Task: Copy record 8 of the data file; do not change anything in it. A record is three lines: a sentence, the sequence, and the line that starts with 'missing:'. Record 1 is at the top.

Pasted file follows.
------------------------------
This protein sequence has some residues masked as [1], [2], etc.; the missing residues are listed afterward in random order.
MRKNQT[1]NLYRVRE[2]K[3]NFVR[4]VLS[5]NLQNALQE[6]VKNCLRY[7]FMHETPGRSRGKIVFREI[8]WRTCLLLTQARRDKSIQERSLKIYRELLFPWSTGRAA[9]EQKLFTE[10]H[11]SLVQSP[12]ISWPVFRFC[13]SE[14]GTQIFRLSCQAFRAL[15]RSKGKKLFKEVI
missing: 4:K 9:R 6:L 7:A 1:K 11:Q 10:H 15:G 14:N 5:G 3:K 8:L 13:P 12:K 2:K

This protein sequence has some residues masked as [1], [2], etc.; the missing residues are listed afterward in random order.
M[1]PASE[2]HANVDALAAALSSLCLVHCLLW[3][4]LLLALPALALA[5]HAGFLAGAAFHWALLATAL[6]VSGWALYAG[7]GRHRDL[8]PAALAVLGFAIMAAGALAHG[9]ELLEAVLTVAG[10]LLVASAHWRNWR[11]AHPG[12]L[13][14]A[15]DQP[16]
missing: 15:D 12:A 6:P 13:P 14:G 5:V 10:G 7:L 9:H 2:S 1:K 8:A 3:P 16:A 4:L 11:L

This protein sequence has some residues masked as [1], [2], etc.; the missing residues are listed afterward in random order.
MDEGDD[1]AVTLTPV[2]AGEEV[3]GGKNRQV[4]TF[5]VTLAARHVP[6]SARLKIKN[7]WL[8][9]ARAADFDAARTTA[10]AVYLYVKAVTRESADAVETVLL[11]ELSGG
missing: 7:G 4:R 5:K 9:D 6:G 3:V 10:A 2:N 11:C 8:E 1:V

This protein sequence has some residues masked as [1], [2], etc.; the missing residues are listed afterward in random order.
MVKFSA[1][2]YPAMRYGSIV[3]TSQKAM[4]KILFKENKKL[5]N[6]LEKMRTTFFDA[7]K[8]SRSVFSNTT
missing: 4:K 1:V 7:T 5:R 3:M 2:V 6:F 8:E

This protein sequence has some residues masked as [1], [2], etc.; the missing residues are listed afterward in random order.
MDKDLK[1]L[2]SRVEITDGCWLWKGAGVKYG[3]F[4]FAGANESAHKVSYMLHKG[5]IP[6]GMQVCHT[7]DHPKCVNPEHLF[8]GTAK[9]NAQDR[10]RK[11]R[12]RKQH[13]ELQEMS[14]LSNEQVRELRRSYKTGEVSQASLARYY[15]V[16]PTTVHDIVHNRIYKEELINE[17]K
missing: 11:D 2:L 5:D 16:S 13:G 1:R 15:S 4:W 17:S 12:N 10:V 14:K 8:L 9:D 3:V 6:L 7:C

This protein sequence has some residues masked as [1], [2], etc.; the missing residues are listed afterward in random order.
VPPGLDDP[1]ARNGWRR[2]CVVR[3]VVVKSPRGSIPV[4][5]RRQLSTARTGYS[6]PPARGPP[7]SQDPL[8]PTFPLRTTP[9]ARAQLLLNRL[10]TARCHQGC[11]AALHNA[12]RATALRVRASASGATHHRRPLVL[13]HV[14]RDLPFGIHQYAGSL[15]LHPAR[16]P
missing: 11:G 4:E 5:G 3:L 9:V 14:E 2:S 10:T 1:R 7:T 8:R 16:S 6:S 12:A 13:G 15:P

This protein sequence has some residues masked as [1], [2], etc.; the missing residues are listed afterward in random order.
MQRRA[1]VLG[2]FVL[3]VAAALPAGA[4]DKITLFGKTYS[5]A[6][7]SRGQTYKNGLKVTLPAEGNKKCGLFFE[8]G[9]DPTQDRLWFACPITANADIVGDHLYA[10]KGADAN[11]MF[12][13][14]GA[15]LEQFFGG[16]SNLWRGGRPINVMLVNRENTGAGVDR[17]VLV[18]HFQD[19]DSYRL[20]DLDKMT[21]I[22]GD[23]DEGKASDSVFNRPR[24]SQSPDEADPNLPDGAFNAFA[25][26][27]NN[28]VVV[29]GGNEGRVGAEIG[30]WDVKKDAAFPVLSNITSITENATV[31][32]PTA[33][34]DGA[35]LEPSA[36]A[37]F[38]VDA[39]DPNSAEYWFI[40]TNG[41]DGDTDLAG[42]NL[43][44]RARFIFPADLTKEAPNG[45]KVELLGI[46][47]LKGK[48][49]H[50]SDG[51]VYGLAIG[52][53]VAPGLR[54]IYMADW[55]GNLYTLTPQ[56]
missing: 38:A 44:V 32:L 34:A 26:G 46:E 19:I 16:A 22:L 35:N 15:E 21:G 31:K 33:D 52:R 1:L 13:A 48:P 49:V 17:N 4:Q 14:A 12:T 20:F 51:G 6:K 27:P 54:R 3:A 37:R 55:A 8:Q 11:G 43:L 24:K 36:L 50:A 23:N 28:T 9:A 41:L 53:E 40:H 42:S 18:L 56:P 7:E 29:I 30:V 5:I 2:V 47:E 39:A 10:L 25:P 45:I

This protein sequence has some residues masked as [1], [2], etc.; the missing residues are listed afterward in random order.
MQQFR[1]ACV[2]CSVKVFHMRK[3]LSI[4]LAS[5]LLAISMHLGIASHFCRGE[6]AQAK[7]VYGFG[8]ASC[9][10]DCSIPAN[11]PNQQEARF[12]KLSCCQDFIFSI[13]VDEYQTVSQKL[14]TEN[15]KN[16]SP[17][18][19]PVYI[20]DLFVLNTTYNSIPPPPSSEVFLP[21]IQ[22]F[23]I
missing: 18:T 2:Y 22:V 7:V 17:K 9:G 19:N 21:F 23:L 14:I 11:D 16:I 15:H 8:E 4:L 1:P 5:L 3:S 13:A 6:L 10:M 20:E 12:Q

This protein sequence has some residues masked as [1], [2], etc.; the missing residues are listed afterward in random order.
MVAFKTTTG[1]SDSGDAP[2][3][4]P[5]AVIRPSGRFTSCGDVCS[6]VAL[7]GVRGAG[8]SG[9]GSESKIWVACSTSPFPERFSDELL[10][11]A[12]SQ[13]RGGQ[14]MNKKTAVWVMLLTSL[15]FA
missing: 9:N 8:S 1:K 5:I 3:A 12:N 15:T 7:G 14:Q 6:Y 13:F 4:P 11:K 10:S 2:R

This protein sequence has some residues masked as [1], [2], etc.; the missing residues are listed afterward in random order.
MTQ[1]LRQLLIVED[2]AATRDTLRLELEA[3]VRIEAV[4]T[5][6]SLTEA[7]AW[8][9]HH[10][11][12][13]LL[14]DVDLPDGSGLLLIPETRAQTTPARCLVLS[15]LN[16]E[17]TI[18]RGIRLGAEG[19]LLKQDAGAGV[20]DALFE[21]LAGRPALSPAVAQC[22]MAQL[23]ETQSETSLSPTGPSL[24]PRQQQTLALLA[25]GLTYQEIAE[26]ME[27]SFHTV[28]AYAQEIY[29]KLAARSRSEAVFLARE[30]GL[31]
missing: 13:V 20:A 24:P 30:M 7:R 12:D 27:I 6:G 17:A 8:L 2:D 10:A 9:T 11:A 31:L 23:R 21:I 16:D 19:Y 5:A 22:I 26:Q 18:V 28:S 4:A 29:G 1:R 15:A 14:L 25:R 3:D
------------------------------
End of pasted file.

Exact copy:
This protein sequence has some residues masked as [1], [2], etc.; the missing residues are listed afterward in random order.
MQQFR[1]ACV[2]CSVKVFHMRK[3]LSI[4]LAS[5]LLAISMHLGIASHFCRGE[6]AQAK[7]VYGFG[8]ASC[9][10]DCSIPAN[11]PNQQEARF[12]KLSCCQDFIFSI[13]VDEYQTVSQKL[14]TEN[15]KN[16]SP[17][18][19]PVYI[20]DLFVLNTTYNSIPPPPSSEVFLP[21]IQ[22]F[23]I
missing: 18:T 2:Y 22:V 7:V 17:K 9:G 19:N 21:F 23:L 14:I 11:D 16:I 15:H 8:E 4:L 1:P 5:L 3:S 13:A 6:L 10:M 20:E 12:Q